While we battle through some Arctic conditions of our own here in the United Kingdom, a previously undiscovered "supercolony" of Adélie penguins has been found on the ominously named Danger Islands in Antarctica.
A previously unknown "supercolony" of more than 1.5 million penguins has been discovered by scientists in the Danger Islands, a chain of nine islands located off the northern tip of the Antarctic Peninsula.
It could also help them understand what is causing other populations to decline when these penguins are thriving.
So how were all those birds missed for all these years?
This may have been due to their remoteness and the hard waters that surround them: even in the summer, anyone trying to reach the islands can expect to deal with thick sea ice.
Working off evidence from satellite imagery captured by NASA in 2014, scientists from various institutions mounted an expedition to the area to conduct a population survey - which included the use of drones to help count the number of penguins. It is the very large population of known.
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That's promising news for a species whose numbers have been steadily declining over four decades amid rising temperatures and melting sea ice on the western side of the Antarctic peninsula.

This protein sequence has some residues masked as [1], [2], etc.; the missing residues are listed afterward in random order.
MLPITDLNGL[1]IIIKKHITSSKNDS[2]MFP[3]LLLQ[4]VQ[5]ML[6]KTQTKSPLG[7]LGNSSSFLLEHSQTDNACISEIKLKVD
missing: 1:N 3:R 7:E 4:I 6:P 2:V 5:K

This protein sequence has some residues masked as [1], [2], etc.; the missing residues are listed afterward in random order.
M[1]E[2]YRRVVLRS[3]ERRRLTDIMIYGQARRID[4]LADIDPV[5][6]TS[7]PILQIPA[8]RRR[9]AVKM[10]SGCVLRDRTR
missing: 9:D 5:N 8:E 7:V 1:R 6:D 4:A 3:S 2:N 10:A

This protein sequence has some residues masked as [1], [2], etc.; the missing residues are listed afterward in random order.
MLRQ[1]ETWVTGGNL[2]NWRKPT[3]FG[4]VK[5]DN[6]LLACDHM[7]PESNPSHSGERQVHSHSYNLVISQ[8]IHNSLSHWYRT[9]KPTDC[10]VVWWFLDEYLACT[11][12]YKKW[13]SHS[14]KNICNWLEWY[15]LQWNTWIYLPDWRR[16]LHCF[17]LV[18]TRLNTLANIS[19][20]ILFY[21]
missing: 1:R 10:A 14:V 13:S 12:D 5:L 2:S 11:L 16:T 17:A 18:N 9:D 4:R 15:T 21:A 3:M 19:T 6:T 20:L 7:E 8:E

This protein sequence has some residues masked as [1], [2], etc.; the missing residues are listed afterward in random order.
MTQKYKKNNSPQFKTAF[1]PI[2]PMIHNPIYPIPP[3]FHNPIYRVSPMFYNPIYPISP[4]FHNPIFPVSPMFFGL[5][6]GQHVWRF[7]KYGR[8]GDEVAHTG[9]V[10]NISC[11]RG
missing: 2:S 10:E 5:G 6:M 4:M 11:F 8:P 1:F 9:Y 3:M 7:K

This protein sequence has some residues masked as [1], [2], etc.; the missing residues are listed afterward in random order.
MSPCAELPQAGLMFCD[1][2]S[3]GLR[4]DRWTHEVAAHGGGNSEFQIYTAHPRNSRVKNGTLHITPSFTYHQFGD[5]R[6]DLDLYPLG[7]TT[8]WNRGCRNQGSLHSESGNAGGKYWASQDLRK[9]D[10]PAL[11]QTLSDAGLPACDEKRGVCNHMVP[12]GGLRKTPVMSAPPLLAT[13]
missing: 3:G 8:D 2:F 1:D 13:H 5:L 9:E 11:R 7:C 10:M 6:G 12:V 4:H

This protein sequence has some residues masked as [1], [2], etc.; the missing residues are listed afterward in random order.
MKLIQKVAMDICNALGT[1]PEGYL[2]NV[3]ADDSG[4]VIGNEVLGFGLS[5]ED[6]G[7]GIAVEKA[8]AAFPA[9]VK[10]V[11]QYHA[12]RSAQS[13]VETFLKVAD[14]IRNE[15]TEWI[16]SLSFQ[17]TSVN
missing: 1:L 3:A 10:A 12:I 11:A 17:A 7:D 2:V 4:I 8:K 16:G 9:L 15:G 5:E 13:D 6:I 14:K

Landsat satellite offered images showing lots of penguins' guano (excrements of the penguins) suggesting that the Danger Islands are inhabited by hundreds of thousands of penguins.
The duo teamed with ecologists from Woods Hole Oceanographic Institution and other universities in the U.S. and United Kingdom for an expedition in 2015.
The researchers went for an on-foot exploration and revealed that the Danger Islands host more than 750,000 pairs of Adelie penguins, representing the largest population in the Antarctic Peninsula. To discover without a doubt, Lynch cooperated with Stephanie Jenouvrier, a seabird environmentalist at WHOI, Mike Polito at LSU and Tom Hart at Oxford University to mastermind a campaign to the islands with the objective of tallying the winged creatures firsthand.
Animals inhabit rocky archipelago called risky island. "Food availability? That's something we don't know", she says. The global Commission for the Conservation of Antarctic Marine Living Resources says it will consider creating the sanctuary when it meets in Australia in October.
"If we look at the future projections of climate change and the pace of climate change, even areas like the Danger Islands have the potential to be negatively affected", he said.